Prolonged Exposure Therapy (PE) was developed by Edna B. Foa, who is the Director of the Center for the Treatment and Study of Anxiety. PE is simply referred to as “Exposure Therapy,” and to date is the most highly efficacious treatment for the treatment of Posttraumatic Stress Disorder (PTSD). PE is encompassed as one part of the more robust treatment for PTSD, being Cognitive Behavioral Therapy (CBT) model. Exposure therapy is an emotional processing behavioral therapy, and primarily targets fear conditioning. What most don’t realize is that we perform exposure therapy daily, doing nothing other than going about our lives. This is how we function in life, until something goes wrong, like severe trauma, which impedes our basic functioning abilities.


There are many who have adapted exposure therapy to suit themselves and their practice, however; this page focuses with the primary developer, Edna B.Foa, because this has shown to be the fundamental source demonstrating the best overall result, specifically for those with PTSD. The first reference is the substance to this article, with further references merely highlighting any specific points. There are studies for and against everything nowadays, though any of empirical nature, demonstrate PE as the best for longevity.

How Does Prolonged Exposure Therapy Work?

The simplicity of exposure therapy is that it invokes a two fold effect. Most therapy is undertaken in a therapists office. Lots of talk, without any real doing, such as Eye Movement Desensitization and Reprocessing (EMDR) and Trauma Focused – Cognitive Behavioral Therapy (TF-CBT). Exposure therapy takes a different approach, by swapping the primary therapeutic role to doing, which invokes an emotional response that can then be talked about. How can you talk about something in therapy that you don’t really fully understand to begin with? You can’t, which is why most cognitive therapies by themselves lack effective long term results due to little acknowledgement and reinforcement within the brain; with severe and complex sufferers, they quickly revert to existing negative behaviors because rationale has not been accepted through reinforcement within their brain through the act of doing.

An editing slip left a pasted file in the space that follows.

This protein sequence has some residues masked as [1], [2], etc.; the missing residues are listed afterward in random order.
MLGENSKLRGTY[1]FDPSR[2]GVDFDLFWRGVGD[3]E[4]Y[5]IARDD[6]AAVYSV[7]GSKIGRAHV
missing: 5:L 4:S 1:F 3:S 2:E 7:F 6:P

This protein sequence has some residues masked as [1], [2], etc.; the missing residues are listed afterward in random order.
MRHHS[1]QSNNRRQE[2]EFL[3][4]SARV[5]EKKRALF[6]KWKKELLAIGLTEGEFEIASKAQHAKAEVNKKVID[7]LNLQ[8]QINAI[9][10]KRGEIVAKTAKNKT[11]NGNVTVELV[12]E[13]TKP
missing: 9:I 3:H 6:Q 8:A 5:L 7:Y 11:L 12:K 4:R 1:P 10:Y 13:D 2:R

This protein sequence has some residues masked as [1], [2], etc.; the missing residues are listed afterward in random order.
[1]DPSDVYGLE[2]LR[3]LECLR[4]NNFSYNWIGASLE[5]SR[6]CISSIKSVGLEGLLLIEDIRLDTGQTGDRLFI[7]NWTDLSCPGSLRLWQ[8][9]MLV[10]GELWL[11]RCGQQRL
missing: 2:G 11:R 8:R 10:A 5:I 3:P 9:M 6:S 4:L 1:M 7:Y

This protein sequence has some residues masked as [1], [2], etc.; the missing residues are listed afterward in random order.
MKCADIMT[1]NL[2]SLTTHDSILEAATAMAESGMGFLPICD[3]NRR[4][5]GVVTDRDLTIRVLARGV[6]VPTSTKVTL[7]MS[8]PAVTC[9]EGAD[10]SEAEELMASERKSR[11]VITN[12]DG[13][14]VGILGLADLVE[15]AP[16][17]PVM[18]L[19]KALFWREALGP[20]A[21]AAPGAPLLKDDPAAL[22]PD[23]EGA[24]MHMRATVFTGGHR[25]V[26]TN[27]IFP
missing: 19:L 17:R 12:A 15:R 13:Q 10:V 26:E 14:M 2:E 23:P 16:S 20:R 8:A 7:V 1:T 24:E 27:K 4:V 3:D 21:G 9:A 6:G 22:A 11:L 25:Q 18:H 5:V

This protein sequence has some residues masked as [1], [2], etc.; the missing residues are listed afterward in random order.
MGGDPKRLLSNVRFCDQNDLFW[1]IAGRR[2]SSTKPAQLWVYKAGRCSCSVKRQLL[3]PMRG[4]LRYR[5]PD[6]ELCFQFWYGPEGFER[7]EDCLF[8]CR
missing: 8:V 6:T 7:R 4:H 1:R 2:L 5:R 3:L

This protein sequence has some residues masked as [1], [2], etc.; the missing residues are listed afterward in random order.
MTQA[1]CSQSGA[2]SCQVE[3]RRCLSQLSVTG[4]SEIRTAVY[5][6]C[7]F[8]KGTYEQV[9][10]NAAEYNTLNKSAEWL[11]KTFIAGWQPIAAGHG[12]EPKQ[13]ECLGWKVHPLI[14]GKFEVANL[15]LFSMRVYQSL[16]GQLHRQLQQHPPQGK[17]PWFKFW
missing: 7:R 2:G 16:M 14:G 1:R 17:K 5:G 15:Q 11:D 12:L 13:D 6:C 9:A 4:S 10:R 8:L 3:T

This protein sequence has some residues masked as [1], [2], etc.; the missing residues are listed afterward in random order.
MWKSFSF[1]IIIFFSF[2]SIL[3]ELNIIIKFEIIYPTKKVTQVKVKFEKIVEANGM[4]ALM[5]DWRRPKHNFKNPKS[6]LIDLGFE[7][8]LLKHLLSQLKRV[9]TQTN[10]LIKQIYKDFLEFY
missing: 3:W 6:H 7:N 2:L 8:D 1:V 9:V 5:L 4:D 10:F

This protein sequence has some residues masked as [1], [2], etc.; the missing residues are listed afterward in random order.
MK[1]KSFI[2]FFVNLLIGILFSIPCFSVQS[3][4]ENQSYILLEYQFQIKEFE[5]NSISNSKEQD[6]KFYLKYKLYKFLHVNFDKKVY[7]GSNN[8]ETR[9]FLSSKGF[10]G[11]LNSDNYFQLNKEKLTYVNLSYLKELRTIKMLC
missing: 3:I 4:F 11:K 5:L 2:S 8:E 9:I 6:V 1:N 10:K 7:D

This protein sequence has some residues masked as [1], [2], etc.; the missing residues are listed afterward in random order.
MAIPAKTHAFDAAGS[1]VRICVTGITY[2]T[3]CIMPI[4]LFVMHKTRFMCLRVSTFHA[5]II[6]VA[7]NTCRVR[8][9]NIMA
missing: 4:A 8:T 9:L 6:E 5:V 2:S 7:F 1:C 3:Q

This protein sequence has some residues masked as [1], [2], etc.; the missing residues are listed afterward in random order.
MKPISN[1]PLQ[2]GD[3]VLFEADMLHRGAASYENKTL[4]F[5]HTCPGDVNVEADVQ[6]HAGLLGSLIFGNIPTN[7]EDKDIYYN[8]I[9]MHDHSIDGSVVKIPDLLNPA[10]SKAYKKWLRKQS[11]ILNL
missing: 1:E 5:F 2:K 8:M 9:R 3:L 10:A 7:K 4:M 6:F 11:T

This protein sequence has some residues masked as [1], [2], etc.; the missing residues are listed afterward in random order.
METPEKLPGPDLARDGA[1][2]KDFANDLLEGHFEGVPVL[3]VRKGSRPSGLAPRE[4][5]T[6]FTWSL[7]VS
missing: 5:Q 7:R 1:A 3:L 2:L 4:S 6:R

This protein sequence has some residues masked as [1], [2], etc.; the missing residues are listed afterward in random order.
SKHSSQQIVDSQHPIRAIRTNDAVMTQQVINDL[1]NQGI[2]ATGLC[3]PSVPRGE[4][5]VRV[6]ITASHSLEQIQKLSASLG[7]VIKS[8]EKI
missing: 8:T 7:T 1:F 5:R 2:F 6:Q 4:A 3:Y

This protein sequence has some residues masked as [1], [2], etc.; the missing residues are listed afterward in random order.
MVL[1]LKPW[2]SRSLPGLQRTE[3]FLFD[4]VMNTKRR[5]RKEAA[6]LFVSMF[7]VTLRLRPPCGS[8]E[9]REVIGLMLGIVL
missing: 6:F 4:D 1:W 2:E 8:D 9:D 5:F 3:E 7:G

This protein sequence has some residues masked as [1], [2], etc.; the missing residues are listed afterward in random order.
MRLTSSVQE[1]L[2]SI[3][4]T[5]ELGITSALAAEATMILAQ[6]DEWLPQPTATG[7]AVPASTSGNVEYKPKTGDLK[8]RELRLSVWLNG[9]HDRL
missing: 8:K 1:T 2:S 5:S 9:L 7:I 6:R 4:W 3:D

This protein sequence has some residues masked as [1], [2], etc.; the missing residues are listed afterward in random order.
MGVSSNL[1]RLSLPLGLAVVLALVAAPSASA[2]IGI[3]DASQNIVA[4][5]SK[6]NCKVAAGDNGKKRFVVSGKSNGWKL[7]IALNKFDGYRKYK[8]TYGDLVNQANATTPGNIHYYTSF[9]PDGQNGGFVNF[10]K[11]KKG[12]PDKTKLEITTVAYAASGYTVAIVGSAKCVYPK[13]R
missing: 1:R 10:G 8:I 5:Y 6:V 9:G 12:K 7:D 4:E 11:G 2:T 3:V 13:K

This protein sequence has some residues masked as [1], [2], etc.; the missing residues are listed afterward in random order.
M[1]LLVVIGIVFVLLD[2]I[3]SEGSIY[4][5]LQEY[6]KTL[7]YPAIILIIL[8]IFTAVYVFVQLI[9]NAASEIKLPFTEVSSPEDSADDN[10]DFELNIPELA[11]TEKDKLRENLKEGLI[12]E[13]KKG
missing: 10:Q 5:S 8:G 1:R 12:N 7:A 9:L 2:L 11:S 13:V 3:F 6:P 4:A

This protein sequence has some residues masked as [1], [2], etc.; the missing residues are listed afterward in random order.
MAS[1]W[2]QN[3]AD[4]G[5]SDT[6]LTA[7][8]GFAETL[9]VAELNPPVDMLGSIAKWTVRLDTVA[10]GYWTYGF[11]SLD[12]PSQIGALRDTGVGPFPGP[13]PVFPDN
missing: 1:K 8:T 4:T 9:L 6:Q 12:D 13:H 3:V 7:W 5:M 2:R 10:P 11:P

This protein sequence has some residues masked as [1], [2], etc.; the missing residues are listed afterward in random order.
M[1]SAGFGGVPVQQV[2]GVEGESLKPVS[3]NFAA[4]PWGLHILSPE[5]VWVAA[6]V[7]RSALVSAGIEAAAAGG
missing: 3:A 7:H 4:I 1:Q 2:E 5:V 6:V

PE however, if used correctly, completely changes that outcome by mixing together practical aspects to intentionally provoke an emotional reaction that can then be cognitively processed and further lessened through a combination approach. It all comes back to belief systems and associated fear.

PE is a desensitization therapy that removes irrational fear conditioning from the brain. Because you’re now scared of men, as a man raped you, PE pieces together rational vs. irrational fears, by combining the practical aspects and reinforcing that practice with the theoretical emotional reinforcement, ie. go talk with random men within controlled environments, say hello to them in the shops, etc, then reinforce the result to yourself vs. what you perceived would happen. If you drowned at the beach, got rescued and were resuscitated, you may now fear the ocean, so PE would begin you at walking along the beach, then walking on the beach in the water, and progressively edging you back into the ocean, demonstrating and reinforcing the aspects specific to that one event vs. how long have you been swimming in the ocean when nothing bad has happened! Rational vs. irrational logic due to a new fear response. Some aspects must be tackled in theory, but the majority is doing the actual task yourself.